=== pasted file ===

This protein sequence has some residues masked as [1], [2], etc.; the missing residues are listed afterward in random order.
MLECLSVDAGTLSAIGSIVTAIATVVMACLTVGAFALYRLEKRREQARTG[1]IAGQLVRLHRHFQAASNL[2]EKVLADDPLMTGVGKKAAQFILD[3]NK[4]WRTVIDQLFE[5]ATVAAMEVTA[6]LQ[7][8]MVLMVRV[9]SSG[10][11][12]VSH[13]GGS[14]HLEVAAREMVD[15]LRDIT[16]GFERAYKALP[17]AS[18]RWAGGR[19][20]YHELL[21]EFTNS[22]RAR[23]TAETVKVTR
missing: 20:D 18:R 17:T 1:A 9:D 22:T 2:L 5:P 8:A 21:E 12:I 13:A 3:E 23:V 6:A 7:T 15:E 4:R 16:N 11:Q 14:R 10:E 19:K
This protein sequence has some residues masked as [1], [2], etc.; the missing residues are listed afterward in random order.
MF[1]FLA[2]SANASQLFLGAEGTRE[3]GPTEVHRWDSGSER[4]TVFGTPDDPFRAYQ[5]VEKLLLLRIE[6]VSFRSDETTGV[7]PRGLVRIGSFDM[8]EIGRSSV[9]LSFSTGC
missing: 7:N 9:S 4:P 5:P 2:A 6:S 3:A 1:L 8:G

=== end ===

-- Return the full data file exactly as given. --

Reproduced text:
This protein sequence has some residues masked as [1], [2], etc.; the missing residues are listed afterward in random order.
MLECLSVDAGTLSAIGSIVTAIATVVMACLTVGAFALYRLEKRREQARTG[1]IAGQLVRLHRHFQAASNL[2]EKVLADDPLMTGVGKKAAQFILD[3]NK[4]WRTVIDQLFE[5]ATVAAMEVTA[6]LQ[7][8]MVLMVRV[9]SSG[10][11][12]VSH[13]GGS[14]HLEVAAREMVD[15]LRDIT[16]GFERAYKALP[17]AS[18]RWAGGR[19][20]YHELL[21]EFTNS[22]RAR[23]TAETVKVTR
missing: 20:D 18:R 17:T 1:A 9:D 22:T 2:L 5:P 8:A 21:E 12:I 13:A 3:E 23:V 6:A 7:T 15:E 4:R 16:N 11:Q 14:R 10:E 19:K
This protein sequence has some residues masked as [1], [2], etc.; the missing residues are listed afterward in random order.
MF[1]FLA[2]SANASQLFLGAEGTRE[3]GPTEVHRWDSGSER[4]TVFGTPDDPFRAYQ[5]VEKLLLLRIE[6]VSFRSDETTGV[7]PRGLVRIGSFDM[8]EIGRSSV[9]LSFSTGC
missing: 7:N 9:S 4:P 5:P 2:A 6:S 3:A 1:L 8:G